For those of you with timeshares, how we treat them in bankruptcy depends on several factors:
Once we know a little bit more information about you, we can guide you as to how to protect your interests. Generally, you may be able to reject the lease or intend to sell it and discharge obligations prior to filing but you may continue to be liable for post-petition (after you file) costs and expenses related to ongoing maintenance fees until you transfer your ownership or until it forecloses. With that being said, if you intend to get rid of the timeshare, you may not want to sit on it and think your obligation is wiped out just by filing bankruptcy because there may be future potential ongoing maintenance obligations. You may need to be proactive and transfer your interest through foreclosure or selling your interest in the timeshare to prevent ongoing obligations with maintenance fees
If you have an interest in a timeshare, make sure we know about it so we can provide you with the right legal guidance.
Directly from: http://www.cacb.uscourts.gov/debn-faqs
What is DeBN?
DEBTOR ELECTRONIC BANKRUPTCY NOTICING (DeBN) is a FREE and voluntary service that allows debtors to request delivery of orders and court-generated notices by email rather than by U.S. Mail at a mailing address.
How does DeBN work?
Debtor signs and files a Debtor’s Request to Activate Electronic Noticing (DeBN) form, the court registers the debtor for a DeBN account, the BNC sends a confirmation email to the debtor, and the debtor activates the account by clicking on a link in the confirmation email. Once a DeBN account is activated, all future orders and court-generated notices are sent to the debtor as a single PDF attachment to an email. A separate email is sent for each order or court-generated notice. PDF attachments exceeding 8 MB will be sent by U.S. mail to the debtor’s mailing address, as these orders and court-generated notices are too large to be sent by email. The DeBN account still remains active. There is no cost to view a PDF attachment and no limit to the number of times a PDF attachment can be viewed. The PDF attachment can be printed, saved to a computer, or retained for viewing any time.
Who is the BNC?
The BANKRUPTCY NOTICING CENTER (BNC) sends orders and court-generated notices from all bankruptcy courts to debtors and others parties in bankruptcy cases.
What are Orders and Court-Generated Notices?
Orders and court-generated notices are documents filed by bankruptcy courts. Here are some examples:
A debtor who requests DeBN consents to service by email of ONLY orders and court-generated notices. The BNC will send emails to debtors on behalf of the court.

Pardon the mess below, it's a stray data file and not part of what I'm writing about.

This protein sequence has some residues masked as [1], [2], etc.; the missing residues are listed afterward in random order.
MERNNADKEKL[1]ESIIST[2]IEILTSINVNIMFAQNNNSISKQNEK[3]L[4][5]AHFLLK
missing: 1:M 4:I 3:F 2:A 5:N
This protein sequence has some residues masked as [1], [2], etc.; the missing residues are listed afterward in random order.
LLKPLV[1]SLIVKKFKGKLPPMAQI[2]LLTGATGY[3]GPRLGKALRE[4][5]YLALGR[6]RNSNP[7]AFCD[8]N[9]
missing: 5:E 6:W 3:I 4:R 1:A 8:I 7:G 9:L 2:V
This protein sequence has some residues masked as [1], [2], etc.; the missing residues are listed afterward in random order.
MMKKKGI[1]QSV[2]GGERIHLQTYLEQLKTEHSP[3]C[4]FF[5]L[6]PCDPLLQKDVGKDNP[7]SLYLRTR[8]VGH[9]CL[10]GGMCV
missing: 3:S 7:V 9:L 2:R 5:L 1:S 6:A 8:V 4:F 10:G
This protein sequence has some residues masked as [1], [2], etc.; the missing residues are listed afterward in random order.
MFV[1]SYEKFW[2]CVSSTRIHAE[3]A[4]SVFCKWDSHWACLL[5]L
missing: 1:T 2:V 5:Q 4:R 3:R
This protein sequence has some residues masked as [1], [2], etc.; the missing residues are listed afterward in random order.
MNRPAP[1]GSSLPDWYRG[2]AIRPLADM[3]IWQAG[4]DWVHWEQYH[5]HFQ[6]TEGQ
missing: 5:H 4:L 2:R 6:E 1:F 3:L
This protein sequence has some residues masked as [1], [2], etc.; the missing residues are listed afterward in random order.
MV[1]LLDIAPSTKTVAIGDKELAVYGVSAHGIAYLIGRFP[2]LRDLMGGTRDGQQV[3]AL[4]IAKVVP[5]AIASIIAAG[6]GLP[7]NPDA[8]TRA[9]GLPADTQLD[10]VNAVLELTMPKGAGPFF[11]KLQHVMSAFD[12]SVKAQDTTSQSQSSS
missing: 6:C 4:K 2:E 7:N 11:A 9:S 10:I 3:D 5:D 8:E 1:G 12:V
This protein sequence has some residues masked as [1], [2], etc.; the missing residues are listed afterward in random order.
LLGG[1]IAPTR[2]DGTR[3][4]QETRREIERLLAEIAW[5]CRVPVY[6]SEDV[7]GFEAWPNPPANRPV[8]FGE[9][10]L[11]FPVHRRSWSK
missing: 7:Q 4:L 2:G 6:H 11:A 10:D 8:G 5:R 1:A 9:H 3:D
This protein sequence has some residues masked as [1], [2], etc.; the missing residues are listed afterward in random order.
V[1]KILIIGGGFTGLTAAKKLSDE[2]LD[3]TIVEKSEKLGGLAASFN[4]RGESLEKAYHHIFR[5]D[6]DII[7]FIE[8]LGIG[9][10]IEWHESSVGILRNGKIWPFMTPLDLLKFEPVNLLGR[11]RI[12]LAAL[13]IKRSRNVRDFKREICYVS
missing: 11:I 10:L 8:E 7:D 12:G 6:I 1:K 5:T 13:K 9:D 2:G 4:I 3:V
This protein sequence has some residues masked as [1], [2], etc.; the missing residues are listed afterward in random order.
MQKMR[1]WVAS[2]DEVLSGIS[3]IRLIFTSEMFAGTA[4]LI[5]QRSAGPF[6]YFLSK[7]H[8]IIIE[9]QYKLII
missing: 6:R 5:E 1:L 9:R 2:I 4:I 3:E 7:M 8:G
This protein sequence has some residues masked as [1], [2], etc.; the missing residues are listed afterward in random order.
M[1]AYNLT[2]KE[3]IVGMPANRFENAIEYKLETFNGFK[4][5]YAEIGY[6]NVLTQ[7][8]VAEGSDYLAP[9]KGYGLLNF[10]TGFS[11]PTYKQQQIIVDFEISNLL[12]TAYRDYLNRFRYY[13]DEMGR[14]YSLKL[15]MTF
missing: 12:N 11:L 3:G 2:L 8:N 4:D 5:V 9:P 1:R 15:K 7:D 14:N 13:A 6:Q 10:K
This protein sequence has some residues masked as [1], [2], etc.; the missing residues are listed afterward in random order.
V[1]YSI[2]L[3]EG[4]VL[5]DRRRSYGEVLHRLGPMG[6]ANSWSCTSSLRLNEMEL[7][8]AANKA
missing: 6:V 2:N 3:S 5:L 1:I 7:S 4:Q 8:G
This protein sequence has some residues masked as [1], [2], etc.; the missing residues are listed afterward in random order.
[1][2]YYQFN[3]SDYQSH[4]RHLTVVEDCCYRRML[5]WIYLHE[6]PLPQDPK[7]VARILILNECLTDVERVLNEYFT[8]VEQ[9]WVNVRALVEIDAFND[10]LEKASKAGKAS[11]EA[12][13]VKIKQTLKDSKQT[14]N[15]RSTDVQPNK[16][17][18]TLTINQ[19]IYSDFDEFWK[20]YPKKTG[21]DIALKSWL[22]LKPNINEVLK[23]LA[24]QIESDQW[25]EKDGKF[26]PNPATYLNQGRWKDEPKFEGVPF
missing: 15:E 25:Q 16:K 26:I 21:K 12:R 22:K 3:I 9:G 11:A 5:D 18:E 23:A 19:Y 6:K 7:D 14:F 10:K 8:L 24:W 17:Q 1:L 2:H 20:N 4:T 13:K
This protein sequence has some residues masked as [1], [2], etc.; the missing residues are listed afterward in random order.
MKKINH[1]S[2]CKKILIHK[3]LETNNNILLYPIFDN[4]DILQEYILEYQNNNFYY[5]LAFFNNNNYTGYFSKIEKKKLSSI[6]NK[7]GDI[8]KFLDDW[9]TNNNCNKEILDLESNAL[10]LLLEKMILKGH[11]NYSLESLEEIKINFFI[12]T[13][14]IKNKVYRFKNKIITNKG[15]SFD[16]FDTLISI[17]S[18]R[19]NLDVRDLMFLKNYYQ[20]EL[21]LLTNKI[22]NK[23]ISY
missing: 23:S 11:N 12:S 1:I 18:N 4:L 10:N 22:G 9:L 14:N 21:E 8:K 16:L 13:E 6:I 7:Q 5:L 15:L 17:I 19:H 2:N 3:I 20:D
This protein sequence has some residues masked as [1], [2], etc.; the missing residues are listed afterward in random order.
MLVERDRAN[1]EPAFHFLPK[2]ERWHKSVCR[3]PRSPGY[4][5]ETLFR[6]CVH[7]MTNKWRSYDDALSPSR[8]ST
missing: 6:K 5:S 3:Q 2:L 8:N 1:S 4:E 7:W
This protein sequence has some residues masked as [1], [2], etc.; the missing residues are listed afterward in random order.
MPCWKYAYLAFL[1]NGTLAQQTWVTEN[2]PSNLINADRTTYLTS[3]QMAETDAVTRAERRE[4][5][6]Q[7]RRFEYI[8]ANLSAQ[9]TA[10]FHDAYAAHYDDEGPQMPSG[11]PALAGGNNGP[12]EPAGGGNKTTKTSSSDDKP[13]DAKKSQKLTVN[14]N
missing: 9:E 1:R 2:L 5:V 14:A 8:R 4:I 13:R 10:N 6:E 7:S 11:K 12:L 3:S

No other parties are allowed to send documents to the debtor by email. All other parties, including creditors and trustees, must continue to serve documents upon the debtor according to court rules, i.e. by U.S. Mail, overnight mail, or personal delivery.
How do I request DeBN?
SIGN UP FOR DeBN - It’s easy!
Complete and file a Debtor’s Request to Update DeBN Account (DeBN) form if:
U.S. Bankruptcy Court Locations
Los Angeles Division
255 E. Temple Street
Los Angeles, CA 90012Santa Ana Division
411 West Fourth Street
Santa Ana, CA 92701-4593Northern Division
1415 State Street
Santa Barbara, CA 93101
3420 Twelfth Street
Riverside, CA 92501-3819San Fernando Valley Division
21041 Burbank Boulevard
Woodland Hills, California 91367*
You can also send the form to our office and we will file it on your behalf.
*This post is found on the Central District of California's bankruptcy court website at http://www.cacb.uscourts.gov/debn-faqs. .
Information for the Northern District of California can be found here: http://www.canb.uscourts.gov/debn
ZACHARY V. CALIFORNIA BANK & TRUST: 9th Circuit Overrules In re Friedman, 466 B.R. (9th Cir. BAP 2012) - Absolute Priority Rule Applies in Individual Chapter 11s
Affirming the bankruptcy court’s order sustaining an objection to a chapter 11 plan of reorganization, the panel held that the absolute priority rule in 11 U.S.C. § 1129(b)(2)(B)(ii)―providing that a dissenting class of unsecured creditors must be provided for in full before an individual debtor can retain any property under a reorganization plan―continues to apply following the amendments to the Bankruptcy Code enacted as part of the Bankruptcy Abuse Prevention and Consumer Protection Act. Following other circuits, the panel overruled In re Friedman, 466 B.R. 471 (9th Cir. BAP 2012), and adopted
the “narrow view” that the BAPCPA amendments merely have the effect of allowing individual chapter 11 debtors to retain property and earnings acquired after the commencement of the case that would otherwise be excluded under § 541(a)(6) & (7). Thus, an individual debtor may not “cram down” a plan that would permit the debtor to retain prepetition property that is not excluded from the estate by § 541, but may cram down a plan that permits the debtor to retain only postpetition property.